Survey Suggests Midwest Economic Growth Slowing
OMAHA, Neb. (AP) — Growing energy prices combined with weather-related supply problems has slowed economic growth in nine Midwestern and Plains states, according to a new monthly survey released Friday.
Creighton University economist Ernie Goss said the earthquake and tsunami that struck Japan in March, followed by flooding throughout the region hasn’t helped business.
“Higher energy prices, and supply disruptions related to the Japanese tsunami and to floods in the Mid-America region are clearly slowing growth in the economy and cooling rapid commodity price growth,” Goss said.
As a result, the overall index for the Mid-America region dropped in June, to 54.9 from 60.2 in May. The June index is still above 50, so the region’s economy should continue growing in the next three to six months, but the growth has slowed since earlier this year.
The survey of supply managers and executives and the report use a collection of indexes ranging from zero to 100. Any score above 50 suggests growth in an index while a score below 50 suggests that index will decline.
States in the survey are Arkansas, Iowa, Kansas, Minnesota, Missouri, Nebraska, North Dakota, Oklahoma and South Dakota.
The business managers who responded to the survey are less optimistic about the economy. The confidence index dropped to 52.3 in June from May’s 60.4 and April’s 57.5.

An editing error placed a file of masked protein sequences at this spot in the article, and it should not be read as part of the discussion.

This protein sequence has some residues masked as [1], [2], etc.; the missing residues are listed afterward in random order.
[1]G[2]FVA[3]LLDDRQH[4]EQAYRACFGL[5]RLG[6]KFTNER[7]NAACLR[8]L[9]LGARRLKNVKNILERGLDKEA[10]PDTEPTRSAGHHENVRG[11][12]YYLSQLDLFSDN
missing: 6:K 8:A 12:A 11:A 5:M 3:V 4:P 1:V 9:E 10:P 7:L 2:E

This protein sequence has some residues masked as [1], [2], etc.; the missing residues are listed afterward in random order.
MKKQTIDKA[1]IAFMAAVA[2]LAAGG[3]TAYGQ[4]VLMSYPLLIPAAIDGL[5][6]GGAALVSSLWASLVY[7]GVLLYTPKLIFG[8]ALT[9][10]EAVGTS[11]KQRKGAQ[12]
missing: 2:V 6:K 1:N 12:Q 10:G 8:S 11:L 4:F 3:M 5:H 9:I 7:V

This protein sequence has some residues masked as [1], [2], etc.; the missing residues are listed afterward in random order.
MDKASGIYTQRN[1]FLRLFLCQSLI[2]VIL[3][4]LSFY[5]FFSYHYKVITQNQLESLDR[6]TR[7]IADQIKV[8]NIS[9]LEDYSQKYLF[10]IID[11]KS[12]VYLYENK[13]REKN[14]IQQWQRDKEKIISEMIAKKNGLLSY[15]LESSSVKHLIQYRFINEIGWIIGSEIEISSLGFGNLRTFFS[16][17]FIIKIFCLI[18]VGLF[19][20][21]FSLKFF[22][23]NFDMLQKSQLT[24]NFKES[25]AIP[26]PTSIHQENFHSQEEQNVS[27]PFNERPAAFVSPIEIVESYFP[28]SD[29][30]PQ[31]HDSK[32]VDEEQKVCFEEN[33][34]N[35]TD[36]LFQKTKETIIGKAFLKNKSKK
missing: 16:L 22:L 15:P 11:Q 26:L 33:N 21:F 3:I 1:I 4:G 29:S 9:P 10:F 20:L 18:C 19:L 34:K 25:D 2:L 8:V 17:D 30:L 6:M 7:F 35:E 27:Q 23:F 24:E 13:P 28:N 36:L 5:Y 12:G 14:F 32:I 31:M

“Energy prices combined with uncertainty surrounding the national economy and U.S. debt situation served to puncture business confidence for the month,” Goss said.
The June job index also declined but remained in positive territory at 53.6 in June, down from May’s 58.1. Goss said it appears that companies will continue hiring in the region, but at a slower pace.
The survey’s inflation gauge, which tracks the cost of raw materials and supplies, continues to indicate significant cost increases even though it declined. The prices-paid index decreased to 74.3 in June from May’s 84.9 and April’s record high 94.
The inventory index fell to 51 in June from May’s 58.9, and supply managers in the survey said flooding in the region was creating delivery problems. The Missouri River and many smaller rivers are overflowing because of heavy spring rains and above-average snowpack in the mountains. The flooding is disrupting key highways and rail lines.
The region’s exports declined a bit in June as the dollar strengthened. The export index declined to 54.9 in June from May’s 60.1.
The other components of the June index were:
— New orders at 55.9, down from May’s 59.6.
— Production or sales at 53.8 in June, down from 60.9.
— And delivery lead time at 60.1, down from May’s 63.6.
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